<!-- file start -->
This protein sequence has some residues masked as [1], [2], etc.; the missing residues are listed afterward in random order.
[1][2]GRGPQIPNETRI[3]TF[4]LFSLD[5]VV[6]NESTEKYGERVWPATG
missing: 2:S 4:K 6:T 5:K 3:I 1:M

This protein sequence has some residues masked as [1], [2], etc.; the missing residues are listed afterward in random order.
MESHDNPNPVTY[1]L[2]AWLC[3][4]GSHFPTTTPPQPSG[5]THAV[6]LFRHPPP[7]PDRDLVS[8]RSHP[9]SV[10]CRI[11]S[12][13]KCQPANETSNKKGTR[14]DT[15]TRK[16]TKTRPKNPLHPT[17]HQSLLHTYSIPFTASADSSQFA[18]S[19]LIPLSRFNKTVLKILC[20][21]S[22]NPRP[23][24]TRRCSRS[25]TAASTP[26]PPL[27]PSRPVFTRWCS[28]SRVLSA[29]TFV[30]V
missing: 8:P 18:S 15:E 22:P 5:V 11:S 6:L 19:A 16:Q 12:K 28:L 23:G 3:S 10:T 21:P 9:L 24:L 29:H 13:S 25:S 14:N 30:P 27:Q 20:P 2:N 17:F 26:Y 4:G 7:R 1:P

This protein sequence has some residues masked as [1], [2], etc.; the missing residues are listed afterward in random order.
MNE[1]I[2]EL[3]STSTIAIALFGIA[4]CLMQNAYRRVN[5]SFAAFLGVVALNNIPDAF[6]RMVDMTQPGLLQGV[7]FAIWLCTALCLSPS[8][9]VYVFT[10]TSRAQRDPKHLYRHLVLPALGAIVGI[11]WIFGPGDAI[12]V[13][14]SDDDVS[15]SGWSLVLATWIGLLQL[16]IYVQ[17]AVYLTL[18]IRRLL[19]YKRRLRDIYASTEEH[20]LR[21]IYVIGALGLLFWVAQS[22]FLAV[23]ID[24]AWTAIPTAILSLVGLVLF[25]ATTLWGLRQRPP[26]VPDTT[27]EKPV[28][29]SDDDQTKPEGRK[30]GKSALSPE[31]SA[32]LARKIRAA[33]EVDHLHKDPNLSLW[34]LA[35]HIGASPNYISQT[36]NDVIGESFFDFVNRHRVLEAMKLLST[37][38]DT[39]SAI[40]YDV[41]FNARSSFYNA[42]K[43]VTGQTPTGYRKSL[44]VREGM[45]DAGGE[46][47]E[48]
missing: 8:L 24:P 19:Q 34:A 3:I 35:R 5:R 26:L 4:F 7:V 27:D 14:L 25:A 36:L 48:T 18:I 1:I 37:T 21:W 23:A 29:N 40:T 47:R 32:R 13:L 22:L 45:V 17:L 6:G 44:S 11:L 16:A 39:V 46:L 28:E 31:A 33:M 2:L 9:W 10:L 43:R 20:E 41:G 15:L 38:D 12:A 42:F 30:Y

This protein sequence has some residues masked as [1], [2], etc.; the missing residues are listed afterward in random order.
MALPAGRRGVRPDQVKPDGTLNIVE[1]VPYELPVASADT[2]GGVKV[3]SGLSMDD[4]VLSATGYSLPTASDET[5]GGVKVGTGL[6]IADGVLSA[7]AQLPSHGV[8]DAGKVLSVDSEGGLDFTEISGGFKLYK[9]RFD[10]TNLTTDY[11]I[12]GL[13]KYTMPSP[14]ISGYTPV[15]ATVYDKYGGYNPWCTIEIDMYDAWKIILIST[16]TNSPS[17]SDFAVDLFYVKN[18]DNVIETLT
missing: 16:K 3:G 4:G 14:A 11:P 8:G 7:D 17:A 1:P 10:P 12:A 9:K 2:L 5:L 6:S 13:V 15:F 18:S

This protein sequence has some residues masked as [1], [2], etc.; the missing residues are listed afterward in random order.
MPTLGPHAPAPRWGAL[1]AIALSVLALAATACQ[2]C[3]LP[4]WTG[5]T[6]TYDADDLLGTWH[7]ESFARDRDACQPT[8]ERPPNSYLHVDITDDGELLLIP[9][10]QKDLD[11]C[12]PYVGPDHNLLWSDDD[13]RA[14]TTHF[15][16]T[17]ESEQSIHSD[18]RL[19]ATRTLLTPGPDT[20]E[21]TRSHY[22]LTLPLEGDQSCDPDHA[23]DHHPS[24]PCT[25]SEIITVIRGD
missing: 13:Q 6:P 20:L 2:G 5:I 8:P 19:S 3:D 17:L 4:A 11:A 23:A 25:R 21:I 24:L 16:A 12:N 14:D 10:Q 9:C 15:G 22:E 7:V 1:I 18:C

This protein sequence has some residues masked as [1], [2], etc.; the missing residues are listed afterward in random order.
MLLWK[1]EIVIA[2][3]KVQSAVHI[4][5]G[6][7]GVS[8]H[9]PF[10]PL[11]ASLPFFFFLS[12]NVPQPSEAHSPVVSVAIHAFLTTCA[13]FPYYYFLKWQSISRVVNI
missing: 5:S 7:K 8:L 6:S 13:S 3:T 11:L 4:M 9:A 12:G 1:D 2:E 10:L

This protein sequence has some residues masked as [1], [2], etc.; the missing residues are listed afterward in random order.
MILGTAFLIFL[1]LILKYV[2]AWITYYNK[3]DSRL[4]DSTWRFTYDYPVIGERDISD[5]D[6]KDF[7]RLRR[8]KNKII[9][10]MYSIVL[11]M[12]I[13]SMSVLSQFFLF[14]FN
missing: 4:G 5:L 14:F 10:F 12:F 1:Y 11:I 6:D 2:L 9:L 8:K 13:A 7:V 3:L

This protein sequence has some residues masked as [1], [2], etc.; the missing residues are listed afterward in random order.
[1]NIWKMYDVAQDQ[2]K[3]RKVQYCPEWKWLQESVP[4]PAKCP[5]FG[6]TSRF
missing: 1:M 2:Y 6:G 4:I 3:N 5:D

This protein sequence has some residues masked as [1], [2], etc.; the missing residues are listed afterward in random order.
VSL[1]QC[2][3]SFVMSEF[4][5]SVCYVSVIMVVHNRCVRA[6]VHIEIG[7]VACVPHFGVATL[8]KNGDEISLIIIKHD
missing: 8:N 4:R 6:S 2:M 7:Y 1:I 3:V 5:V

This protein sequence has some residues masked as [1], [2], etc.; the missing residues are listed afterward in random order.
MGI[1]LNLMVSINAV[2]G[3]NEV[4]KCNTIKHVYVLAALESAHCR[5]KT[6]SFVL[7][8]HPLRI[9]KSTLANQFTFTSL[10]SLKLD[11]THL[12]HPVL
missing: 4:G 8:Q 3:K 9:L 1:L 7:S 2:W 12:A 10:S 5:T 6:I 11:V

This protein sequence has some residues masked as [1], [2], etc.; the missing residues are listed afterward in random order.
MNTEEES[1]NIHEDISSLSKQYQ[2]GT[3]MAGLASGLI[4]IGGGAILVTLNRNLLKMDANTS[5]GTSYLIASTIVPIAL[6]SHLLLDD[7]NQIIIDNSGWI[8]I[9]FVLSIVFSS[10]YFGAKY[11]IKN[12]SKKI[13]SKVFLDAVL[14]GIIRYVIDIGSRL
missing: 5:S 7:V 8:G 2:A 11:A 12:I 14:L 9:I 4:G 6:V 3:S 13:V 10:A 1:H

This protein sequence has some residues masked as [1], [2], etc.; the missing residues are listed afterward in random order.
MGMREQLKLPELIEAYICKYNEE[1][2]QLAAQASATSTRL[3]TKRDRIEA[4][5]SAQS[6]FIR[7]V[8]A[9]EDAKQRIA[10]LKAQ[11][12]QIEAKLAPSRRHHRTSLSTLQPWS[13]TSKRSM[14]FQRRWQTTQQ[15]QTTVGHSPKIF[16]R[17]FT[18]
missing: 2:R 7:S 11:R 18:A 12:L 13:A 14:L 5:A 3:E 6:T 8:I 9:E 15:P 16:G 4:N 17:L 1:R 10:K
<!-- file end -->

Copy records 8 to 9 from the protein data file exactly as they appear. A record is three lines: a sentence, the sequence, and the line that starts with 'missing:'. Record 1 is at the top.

This protein sequence has some residues masked as [1], [2], etc.; the missing residues are listed afterward in random order.
[1]NIWKMYDVAQDQ[2]K[3]RKVQYCPEWKWLQESVP[4]PAKCP[5]FG[6]TSRF
missing: 1:M 2:Y 6:G 4:I 3:N 5:D

This protein sequence has some residues masked as [1], [2], etc.; the missing residues are listed afterward in random order.
VSL[1]QC[2][3]SFVMSEF[4][5]SVCYVSVIMVVHNRCVRA[6]VHIEIG[7]VACVPHFGVATL[8]KNGDEISLIIIKHD
missing: 8:N 4:R 6:S 2:M 7:Y 1:I 3:V 5:V